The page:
What’s the next big opportunity for budding entrepreneurs? How about selling memes? Apparently, there’s a lot of money to be made there.
Take, for example, the Nyan Cat.
Related: A mask-free supermarket has made news – but it’s publicity you can live without | Gene Marks
The Nyan Cat was actually a YouTube video that was uploaded back in 2011 and yes, if you’ve looked at the link you’re reading that right: it has more than 185m views. The video was of an animated cartoon cat with a Pop-Tart as its body flying through the air trailing a rainbow … and accompanied by a Japanese song playing in the background. Yes, it’s bizarre, but it was and to this day remains a popular meme used by many for social media posts.
According to an Artnet report, the meme made news this past week after a digital recreation was sold on the online crypto art platform Foundation for 300 Ether (Ethereum is a digital currency not unlike Bitcoin). The value as of then? About $600,000.
Yes, someone paid more than half a million dollars for a digital image of a cat with a Pop-Tart body flying through the air. And we’re in a recession.
What made this sale special is that it highlighted the possibilities of non-fungible tokens, or NFTs. Mashable’s Jack Morse said that these are “unique digital items authenticated on the blockchain that are selling for upwards of hundreds of dollars”. There are digital workplaces like Rarible and the aforementioned Foundation that sell these pieces of art and they can do so because NFT technology allows the artwork to be unique and identifiable. What’s even more enticing is that, because these tokens are digital and permanently associated with the artwork, artists can potentially also get a piece of any future resales.
The meme’s creator, Chris Torres, was – as you can imagine – pleased. “Thanks for believing in Nyan Cat all these years,” he gushed on Twitter. “I hope this inspires future artists to get into #NFT universe so they can get proper recognition for their work!”
Apparently, other entrepreneurial artists and digital selling platforms are also getting into the game. Foundation has only been around for a few weeks and has already sold more than $1m of digital art. And the market has heated up so much that even the well-known auction house Christie’s has entered into the sale of these digital items and will be featuring the work of Mike Winkelmann, otherwise known as Beeple, who recently sold more than $3.5m of his token-encrypted work in a single weekend last year.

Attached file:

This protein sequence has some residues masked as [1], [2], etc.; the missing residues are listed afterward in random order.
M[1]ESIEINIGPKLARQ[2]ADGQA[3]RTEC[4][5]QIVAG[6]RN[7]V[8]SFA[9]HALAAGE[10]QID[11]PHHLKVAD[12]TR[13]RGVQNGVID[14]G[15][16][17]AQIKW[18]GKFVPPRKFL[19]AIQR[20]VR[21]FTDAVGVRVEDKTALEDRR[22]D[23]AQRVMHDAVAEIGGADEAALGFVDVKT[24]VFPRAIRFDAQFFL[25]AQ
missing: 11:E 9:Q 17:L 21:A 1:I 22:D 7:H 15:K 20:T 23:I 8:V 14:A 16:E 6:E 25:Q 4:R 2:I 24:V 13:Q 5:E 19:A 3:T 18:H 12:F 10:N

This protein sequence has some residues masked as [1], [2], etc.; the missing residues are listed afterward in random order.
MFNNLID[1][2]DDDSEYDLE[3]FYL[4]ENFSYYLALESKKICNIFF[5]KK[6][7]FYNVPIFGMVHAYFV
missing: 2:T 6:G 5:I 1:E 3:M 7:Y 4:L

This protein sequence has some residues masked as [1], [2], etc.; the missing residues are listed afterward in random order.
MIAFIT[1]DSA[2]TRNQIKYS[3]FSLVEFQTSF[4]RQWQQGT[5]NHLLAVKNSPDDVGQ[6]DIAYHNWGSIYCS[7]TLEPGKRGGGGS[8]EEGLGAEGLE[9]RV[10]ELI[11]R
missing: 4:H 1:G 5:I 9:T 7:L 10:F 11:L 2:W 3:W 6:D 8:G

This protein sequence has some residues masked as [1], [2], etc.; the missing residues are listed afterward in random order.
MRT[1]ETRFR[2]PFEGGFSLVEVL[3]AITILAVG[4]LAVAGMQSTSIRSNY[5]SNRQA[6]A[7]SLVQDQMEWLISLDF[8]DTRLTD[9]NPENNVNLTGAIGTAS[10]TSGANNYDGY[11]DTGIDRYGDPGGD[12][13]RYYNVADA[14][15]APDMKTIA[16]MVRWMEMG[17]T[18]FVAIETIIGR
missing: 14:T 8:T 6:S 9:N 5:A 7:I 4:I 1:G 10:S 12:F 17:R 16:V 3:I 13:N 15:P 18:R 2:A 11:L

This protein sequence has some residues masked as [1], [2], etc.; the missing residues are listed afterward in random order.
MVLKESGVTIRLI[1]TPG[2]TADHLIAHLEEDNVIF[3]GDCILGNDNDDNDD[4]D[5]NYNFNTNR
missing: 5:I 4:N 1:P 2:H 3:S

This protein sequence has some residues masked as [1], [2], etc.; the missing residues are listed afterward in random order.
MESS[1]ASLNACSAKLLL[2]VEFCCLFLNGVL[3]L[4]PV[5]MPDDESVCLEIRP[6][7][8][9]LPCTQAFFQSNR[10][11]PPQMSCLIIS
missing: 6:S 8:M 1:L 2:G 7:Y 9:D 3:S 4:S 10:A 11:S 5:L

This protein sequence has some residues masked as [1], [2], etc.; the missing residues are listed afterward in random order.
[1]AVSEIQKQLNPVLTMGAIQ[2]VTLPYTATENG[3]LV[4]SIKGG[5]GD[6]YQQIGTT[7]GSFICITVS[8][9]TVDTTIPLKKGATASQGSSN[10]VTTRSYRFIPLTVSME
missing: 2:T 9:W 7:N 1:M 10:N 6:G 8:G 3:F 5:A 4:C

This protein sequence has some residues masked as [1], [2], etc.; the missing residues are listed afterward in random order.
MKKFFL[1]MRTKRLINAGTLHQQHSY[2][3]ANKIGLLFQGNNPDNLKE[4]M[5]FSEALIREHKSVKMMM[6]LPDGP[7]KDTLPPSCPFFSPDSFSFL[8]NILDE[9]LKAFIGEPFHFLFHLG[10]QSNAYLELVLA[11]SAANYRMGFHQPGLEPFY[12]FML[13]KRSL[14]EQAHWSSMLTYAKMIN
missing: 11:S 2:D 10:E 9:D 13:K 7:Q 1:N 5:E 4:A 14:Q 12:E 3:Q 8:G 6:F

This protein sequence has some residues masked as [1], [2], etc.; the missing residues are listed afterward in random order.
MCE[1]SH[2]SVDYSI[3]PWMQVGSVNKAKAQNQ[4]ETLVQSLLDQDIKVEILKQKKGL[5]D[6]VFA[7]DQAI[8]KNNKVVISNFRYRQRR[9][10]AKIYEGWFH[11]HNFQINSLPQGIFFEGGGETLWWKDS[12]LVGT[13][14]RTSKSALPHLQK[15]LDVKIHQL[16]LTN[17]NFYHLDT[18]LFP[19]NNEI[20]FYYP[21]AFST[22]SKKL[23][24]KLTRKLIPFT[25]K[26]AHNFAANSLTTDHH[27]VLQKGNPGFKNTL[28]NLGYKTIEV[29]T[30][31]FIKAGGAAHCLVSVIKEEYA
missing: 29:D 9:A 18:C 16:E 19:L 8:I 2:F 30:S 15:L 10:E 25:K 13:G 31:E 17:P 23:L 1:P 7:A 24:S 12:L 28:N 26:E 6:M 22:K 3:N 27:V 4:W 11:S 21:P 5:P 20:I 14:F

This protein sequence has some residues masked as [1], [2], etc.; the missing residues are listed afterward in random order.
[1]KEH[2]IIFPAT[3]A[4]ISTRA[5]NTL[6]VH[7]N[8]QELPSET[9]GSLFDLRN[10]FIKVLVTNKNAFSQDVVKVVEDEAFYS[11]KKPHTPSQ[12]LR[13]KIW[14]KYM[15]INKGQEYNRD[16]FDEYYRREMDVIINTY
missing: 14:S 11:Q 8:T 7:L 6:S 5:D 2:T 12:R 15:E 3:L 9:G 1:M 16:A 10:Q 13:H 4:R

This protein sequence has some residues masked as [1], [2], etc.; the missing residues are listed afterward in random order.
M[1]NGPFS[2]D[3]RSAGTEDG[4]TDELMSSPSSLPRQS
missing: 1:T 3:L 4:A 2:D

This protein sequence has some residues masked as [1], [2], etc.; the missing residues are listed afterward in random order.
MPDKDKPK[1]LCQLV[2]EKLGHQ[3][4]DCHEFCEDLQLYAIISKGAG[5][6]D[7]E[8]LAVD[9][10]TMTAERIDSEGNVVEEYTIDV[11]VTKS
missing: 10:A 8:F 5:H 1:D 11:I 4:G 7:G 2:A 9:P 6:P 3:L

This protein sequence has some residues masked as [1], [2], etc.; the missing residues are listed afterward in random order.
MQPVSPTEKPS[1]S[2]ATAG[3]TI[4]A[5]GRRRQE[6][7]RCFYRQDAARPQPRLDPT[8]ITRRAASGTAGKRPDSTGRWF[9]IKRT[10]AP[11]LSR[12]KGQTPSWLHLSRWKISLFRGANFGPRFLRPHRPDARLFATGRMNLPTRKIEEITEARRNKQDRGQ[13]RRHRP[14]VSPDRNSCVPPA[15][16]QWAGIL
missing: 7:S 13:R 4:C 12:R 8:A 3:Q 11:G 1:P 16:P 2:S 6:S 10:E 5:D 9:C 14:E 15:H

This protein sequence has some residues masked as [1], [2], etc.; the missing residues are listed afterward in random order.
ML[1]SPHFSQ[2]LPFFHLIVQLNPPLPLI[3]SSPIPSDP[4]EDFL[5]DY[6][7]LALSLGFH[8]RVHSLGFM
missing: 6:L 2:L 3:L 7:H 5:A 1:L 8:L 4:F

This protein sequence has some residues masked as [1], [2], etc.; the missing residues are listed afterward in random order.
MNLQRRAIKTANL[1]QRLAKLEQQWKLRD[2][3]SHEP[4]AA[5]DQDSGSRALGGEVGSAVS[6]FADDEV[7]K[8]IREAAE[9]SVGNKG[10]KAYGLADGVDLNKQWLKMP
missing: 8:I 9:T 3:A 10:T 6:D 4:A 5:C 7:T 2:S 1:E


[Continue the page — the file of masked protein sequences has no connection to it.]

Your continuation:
All of this means opportunity and the chance to make some money in the art world. “To be able to say that I’m the collector who actually owns and is a patron of this artist carries a certain kind of prestige that is really appealing to people,” Lindsay Howard, Foundation’s head of community, told the Verge. “You also get to directly support an artist, and I think that is really exciting for people.”
So who would pay $600,000 for a digital meme? Why, it’s none other than someone or something called “oxy7eb2…3f6b”. Of course, it’s that person/persons. I should have guessed. What a character! It is the mysteriously dark world of digital, right?
All of this is a great financial opportunity for entrepreneurial artists and the art investors and platforms who support them. And who am I to judge what is art or not? I know nothing of that. But, as a business owner, I do know something of risk. And, given the volatile nature of digital currencies (not to mention digital art) I do have some advice for Chris Torres and other entrepreneurs who are operating in this wild, wild world:
Please. Seriously consider converting that $600,000 into something a little more stable – at least for now. A nice savings bond, perhaps?